On October 5, 1989, plaintiffs moved for an order of default against defendants, alleging that they had failed to produce certain documents as required by a June 10, 1988 court order. On December 12, 1989, the trial court declared Domino's and Oak Park Pizza in default for failing to appear for a pre-trial conference. The record contains no order vacating the default. On March 15, 1990, however, the trial court entered an order continuing a hearing on "motion of Plaintiff to default certain defendants, and oral motion of defendants to vacate default." Two weeks later, the trial court again granted a continuance until April 20 for a hearing on, inter alia, "plaintiffs' motion for sanctions and for order of default", the court indicating in the order that the parties were engaged in settlement negotiations. The trial court entered two more orders continuing the proceedings, first until May 1, 1990 and then until May 18, 1990.
The record does not contain a report of proceedings regarding the May 18 hearing, nor does it reflect what occurred between the May 1 continuance order and December 14, 1990, when Domino's attorneys moved to withdraw as defendants' counsel, citing irreconcilable differences with defendants. *fn2 Domino's was served with notice of the motion by certified mail at the Bryn Mawr address, but it denies receiving notice of that motion, noting that one month before counsel filed their motion to withdraw, mail sent from Moore to Domino's at the Bryn Mawr address had been returned, marked F.O.E. (forwarding order expired).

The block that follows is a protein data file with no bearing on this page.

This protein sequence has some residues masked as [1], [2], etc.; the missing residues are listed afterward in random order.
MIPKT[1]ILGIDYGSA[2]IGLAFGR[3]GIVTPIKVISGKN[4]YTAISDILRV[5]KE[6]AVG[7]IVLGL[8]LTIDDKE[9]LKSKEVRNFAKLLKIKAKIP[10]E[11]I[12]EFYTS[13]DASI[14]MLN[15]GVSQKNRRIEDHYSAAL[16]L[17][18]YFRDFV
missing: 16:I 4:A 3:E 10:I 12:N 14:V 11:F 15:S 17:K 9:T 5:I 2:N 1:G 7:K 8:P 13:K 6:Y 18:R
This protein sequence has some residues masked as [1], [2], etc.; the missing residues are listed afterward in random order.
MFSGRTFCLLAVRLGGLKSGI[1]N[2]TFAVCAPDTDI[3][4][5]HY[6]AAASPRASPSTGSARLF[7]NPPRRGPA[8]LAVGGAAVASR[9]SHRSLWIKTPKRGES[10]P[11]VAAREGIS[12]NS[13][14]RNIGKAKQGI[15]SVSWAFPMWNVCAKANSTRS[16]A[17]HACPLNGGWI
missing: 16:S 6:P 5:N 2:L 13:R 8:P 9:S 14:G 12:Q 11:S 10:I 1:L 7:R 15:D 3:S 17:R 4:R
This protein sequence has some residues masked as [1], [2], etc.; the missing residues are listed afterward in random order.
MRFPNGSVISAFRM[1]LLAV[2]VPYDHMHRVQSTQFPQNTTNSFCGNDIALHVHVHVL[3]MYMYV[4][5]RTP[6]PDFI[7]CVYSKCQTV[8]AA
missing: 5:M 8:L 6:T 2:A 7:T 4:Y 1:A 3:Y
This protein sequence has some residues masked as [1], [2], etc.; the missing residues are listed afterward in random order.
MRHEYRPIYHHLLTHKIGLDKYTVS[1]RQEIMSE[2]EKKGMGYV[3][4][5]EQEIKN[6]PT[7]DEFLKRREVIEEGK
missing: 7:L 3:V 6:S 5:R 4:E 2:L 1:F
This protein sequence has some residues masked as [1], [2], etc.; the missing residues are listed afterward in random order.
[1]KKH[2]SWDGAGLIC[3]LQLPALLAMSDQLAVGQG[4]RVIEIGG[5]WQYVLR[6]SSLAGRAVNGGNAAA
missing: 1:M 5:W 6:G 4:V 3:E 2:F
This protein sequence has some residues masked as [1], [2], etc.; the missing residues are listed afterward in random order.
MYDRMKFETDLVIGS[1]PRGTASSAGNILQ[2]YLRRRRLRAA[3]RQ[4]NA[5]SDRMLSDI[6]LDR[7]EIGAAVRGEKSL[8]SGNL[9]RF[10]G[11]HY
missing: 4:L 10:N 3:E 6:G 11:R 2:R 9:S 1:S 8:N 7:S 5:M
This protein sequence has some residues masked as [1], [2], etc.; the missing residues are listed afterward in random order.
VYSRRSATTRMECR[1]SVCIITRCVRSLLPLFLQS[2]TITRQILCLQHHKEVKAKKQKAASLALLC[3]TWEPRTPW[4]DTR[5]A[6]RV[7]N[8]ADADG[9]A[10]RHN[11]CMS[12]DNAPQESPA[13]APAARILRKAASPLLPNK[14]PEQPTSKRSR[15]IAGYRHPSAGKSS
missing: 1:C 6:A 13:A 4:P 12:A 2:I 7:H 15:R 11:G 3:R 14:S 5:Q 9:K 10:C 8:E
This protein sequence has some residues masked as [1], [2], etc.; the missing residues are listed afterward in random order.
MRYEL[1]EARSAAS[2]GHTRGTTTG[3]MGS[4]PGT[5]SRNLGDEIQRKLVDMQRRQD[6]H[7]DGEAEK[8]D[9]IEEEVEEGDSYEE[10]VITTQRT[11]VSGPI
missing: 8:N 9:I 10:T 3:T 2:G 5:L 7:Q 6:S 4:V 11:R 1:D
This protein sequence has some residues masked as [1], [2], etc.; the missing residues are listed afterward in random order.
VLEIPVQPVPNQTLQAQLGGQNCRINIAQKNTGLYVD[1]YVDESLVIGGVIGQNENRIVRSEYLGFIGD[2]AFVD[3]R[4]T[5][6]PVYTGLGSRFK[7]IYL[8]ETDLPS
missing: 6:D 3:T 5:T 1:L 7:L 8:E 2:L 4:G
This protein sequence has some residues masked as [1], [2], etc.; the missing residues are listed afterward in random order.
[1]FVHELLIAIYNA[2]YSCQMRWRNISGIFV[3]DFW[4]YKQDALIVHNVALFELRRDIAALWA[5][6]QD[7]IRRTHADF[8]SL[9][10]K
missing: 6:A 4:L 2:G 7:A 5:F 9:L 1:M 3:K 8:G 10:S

The trial court granted defense counsel's motion, ordering them to serve a copy of the order within three days and granting defendants until January 4, 1991 to file substitute counsel's appearance or to appear pro se.
On March 16, 1991, plaintiffs filed another motion seeking an order of default against defendants, re-alleging their failure to comply with the court's discovery order and asserting that they had failed to obtain substitute counsel. Plaintiffs served notice of the motion and of the hearing on the motion on Domino's at the Bryn Mawr address. In the meantime, on March 12, 1991, the case was dismissed for want of prosecution after plaintiffs failed to appear when the case was called for trial. Plaintiffs later successfully moved to vacate that dismissal.
On April 9, 1991, the court entered an order holding defendants in default and, on May 1, 1991, it entered judgment for plaintiffs in the amount of "$128,487.25, plus costs." On June 28, 1993, more than two years after entry of the default order and the money judgment, plaintiffs had a citation to discover assets issue against Domino's and served notice thereof on its registered agent, C.T. Corporation, in Chicago.
On July 28, 1993, Domino's newly retained counsel, Cassiday, Schade & Gloor (Cassiday), filed a special and limited appearance on Domino's behalf, *fn3 and on September 2, 1993, Domino's filed an "Emergency Motion to Vacate Order and to Stay Citation ...